Murphy D, Gemmell B, Vacarri L, Li C, Bacosa H, Evans M, Gemmell C, Harvey T, Jalali M, Niepa THR. An in-depth survey of the oil spill literature since 1968: Long term trends and changes since Deepwater Horizon . Marine Pollution Bulletin [Internet]. 2016;113 (1-2) :371-379. Publisher's VersionAbstract

In order to characterize the state of oil spill research and describe how the field has changed since its inception in the 1960s and since the Deepwater Horizon spill in 2010, we examined approximately 10% of oil spill literature (1255 of over 11,000 publications) published from 1968 to 2015. We find that, despite its episodic nature, oil spill research is a rapidly expanding field with a growth rate faster than that of science as a whole. There is a massive post-Deepwater Horizon shift of research attention to the Gulf of Mexico, from 2% of studies in 2004–2008 to 61% in 2014–2015, thus ranking Deepwater Horizon as the most studied oil spill. There is, however, a longstanding gap in research in that only 1% of studies deal with the effects of oil spills on human health. These results provide a better understanding of the current trends and gaps within the field.

Severin T, Bacosa HP, Sato A, Erdner DL. Dynamics of Heterocapsa sp. and the associated attached and free-living bacteria under the influence of dispersed and undispersed crude oil. Letters in Applied Microbiology [Internet]. 2016;63 (6) :419-425. Publisher's VersionAbstract

While many studies have examined the impact of oil on phytoplankton or bacteria, very few considered the effects on the biological complex formed by phytoplankton and their associated phytoplankton-attached (PA) and free-living (FL) bacteria. However, associated bacteria can affect the physiology of phytoplankton and influence their stress responses. In this study, we monitored the growth of Heterocapsa sp., an armoured dinoflagellate, exposed to crude oil, Corexit dispersant, or both. Growth of Heterocapsa sp. is unaffected by crude oil up to 25 ppm, a concentration similar to the lower range measured on Florida beaches after the Deepwater Horizon oil spill. The PA bacteria community was resistant to exposure, whereas the FL community shifted towards oil degraders; both responses could contribute to Heterocapsa sp. oil resistance. The growth rate of Heterocapsa sp. decreased significantly only when exposed to dispersed oil at 25 ppm, indicating a synergistic effect of dispersant on oil toxicity in this organism. For the first time, we demonstrated the decoupling of the responses of the PA and FL bacteria communities after exposure to an environmental stress, in this case oil and dispersant. Our findings suggest new directions to explore in the understanding of interactions between unicellular eukaryotes and prokaryotes.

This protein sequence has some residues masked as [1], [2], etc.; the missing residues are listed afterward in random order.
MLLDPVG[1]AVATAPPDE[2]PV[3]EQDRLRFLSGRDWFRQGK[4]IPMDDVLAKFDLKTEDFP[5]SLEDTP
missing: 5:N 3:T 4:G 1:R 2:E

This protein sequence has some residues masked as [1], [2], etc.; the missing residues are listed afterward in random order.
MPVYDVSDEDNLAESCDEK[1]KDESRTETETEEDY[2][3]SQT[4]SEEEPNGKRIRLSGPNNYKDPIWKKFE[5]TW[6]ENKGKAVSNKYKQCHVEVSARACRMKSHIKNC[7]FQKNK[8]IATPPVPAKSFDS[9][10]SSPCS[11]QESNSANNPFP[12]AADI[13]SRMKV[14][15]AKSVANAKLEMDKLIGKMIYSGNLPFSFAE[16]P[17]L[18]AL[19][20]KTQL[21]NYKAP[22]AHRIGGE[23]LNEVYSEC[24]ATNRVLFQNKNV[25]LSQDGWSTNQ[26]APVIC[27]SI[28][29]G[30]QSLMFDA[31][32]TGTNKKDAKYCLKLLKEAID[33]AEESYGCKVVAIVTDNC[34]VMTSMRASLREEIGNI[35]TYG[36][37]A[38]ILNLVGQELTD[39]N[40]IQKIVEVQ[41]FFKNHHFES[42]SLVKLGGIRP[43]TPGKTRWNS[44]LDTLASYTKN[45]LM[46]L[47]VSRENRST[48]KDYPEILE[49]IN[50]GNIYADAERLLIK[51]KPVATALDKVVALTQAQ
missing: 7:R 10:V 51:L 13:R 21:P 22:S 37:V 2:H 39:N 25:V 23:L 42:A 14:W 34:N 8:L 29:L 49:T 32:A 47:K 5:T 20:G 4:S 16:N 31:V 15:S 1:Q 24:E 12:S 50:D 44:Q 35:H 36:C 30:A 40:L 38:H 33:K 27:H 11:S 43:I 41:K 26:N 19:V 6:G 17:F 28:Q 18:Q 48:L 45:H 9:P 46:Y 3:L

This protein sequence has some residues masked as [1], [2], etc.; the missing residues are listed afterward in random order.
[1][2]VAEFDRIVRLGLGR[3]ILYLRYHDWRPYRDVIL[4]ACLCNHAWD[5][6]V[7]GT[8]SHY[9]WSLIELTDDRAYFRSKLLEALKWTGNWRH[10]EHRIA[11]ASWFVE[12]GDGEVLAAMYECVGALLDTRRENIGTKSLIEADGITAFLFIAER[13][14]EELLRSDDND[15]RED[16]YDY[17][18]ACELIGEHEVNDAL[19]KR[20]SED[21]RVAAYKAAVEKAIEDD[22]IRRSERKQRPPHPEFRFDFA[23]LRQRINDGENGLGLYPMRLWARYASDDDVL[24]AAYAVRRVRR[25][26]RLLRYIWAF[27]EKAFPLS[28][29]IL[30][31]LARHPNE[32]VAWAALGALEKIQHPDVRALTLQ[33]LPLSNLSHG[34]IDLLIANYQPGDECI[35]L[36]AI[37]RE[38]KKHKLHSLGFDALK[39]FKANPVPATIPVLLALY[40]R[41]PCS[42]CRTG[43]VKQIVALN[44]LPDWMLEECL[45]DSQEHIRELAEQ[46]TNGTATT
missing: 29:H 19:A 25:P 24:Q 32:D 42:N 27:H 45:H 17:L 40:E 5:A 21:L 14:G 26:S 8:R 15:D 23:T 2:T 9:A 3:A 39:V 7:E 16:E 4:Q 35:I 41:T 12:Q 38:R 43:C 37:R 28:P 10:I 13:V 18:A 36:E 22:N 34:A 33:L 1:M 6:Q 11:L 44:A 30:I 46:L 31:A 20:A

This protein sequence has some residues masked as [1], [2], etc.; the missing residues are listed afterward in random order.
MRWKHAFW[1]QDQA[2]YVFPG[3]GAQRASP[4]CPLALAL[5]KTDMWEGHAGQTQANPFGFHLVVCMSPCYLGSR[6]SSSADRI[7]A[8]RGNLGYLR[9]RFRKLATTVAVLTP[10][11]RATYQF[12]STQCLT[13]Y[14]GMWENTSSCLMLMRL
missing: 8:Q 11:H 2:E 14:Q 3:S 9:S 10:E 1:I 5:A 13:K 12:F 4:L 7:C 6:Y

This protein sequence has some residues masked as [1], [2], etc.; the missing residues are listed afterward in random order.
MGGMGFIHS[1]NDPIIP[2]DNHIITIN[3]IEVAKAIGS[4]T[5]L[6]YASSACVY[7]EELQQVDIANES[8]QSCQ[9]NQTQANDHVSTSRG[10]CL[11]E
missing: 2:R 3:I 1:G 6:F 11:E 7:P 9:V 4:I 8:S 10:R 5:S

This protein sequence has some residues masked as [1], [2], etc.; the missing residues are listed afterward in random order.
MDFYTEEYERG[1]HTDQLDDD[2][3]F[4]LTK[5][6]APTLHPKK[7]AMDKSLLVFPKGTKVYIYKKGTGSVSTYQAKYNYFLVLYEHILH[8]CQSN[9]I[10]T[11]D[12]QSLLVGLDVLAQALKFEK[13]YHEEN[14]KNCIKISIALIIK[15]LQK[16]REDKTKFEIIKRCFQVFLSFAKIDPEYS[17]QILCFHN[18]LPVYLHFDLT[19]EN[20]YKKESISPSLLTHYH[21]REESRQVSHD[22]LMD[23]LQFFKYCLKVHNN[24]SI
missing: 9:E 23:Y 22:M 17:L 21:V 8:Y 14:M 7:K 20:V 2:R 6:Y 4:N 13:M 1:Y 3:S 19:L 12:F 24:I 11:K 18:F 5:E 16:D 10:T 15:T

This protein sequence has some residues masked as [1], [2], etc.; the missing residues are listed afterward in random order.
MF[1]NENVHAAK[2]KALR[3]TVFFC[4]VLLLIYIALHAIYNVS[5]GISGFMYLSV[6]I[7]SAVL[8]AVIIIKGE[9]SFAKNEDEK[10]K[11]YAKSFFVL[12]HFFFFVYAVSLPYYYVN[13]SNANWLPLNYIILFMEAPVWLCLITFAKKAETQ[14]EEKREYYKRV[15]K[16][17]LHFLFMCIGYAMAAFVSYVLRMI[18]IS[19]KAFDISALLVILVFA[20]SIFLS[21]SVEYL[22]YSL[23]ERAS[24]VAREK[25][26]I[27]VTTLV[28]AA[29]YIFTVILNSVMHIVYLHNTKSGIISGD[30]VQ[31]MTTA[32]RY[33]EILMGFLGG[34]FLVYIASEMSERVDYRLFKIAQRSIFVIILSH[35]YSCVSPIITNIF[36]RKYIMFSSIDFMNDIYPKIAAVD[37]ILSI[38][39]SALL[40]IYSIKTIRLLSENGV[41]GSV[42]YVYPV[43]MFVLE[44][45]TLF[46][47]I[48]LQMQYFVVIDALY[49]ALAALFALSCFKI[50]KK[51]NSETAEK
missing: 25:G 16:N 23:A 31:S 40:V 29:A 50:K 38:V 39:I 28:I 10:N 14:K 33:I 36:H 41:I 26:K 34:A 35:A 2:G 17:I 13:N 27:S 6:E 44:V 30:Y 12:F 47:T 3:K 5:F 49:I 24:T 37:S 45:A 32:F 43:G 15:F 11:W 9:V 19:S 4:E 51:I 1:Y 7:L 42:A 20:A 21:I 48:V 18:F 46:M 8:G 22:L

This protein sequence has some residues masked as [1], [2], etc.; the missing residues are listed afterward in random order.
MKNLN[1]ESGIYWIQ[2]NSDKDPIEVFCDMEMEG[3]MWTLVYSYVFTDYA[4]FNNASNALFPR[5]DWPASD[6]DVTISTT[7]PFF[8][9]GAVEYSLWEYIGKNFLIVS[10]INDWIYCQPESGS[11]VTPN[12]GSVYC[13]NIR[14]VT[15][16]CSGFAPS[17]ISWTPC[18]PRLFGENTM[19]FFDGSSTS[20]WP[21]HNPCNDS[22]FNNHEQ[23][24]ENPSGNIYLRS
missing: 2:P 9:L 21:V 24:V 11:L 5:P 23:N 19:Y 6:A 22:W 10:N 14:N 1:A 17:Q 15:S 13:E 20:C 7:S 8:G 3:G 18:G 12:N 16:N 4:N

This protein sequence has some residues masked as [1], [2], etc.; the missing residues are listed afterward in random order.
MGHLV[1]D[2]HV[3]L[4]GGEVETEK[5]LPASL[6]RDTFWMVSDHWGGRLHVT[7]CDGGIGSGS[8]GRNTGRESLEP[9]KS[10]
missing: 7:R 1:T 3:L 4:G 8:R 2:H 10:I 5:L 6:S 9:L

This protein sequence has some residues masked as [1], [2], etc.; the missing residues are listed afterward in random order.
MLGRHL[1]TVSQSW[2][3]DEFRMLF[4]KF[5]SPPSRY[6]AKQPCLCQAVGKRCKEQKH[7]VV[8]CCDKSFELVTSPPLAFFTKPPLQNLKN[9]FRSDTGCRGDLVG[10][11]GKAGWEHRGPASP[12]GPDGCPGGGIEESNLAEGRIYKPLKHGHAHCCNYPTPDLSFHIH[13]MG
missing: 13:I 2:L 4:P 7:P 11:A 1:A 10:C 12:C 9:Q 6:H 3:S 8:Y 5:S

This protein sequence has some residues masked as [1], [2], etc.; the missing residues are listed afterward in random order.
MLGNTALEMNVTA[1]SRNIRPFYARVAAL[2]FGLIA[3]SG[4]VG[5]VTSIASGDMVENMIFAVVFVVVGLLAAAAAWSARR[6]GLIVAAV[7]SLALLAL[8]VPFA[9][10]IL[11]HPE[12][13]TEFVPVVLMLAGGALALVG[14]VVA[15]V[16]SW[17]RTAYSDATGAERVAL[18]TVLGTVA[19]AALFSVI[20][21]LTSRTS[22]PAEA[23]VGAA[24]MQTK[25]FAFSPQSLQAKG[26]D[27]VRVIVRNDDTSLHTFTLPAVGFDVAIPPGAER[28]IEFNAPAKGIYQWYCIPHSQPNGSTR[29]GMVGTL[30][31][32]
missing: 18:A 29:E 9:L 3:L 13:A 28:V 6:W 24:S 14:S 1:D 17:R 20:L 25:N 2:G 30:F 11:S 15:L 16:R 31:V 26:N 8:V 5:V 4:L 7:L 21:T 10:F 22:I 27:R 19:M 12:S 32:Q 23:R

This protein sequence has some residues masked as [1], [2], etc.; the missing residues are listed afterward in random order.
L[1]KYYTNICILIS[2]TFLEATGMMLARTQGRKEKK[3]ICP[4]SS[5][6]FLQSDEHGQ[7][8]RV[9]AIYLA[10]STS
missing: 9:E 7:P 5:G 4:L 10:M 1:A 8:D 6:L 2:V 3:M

Significance and Impact of the Study

In the environment, oil spills have the capacity to modify phytoplankton communities, with important consequences on the food web and the carbon cycle. We are just beginning to understand the oil resistance of phytoplankton species, making it difficult to predict community response. In this study we highlighted the strong resistance of Heterocapsa sp. to oil, which could be associated with its resilient attached bacteria and oil degradation by the free-living bacteria. This finding suggests new directions to explore in the understanding of oil impacts and interactions between eukaryotic and prokaryotic microbes.

Chu S, Prosperetti A. History effects on the gas exchange between a bubble and a liquid. Physical Review Fluids [Internet]. 2016;1 (6). Publisher's VersionAbstract

Diffusive processes exhibit a strong dependence on history effects. For a gas bubble at rest in a liquid, such effects arise when the concentration of dissolved gas at the bubble surface, dictated by Henry's law, depends on time. In this paper we consider several such situations. An oscillating ambient pressure field causes the occurrence of rectified diffusion of gas into or out of the bubble. Unlike previous investigators, who considered the opposite limit, we study this process for conditions when the diffusion length is larger than the bubble radius. It is found that history effects are important in determining the threshold conditions. Under a static ambient pressure, the time dependence of the gas concentration can arise due to the action of surface tension, which increases the gas pressure as the bubble dissolves or, when the bubble contains a mixture of two or more gases, due to the different rates at which they dissolve. In these latter cases history effects prove mostly negligible for bubbles larger than a few hundred nanometers.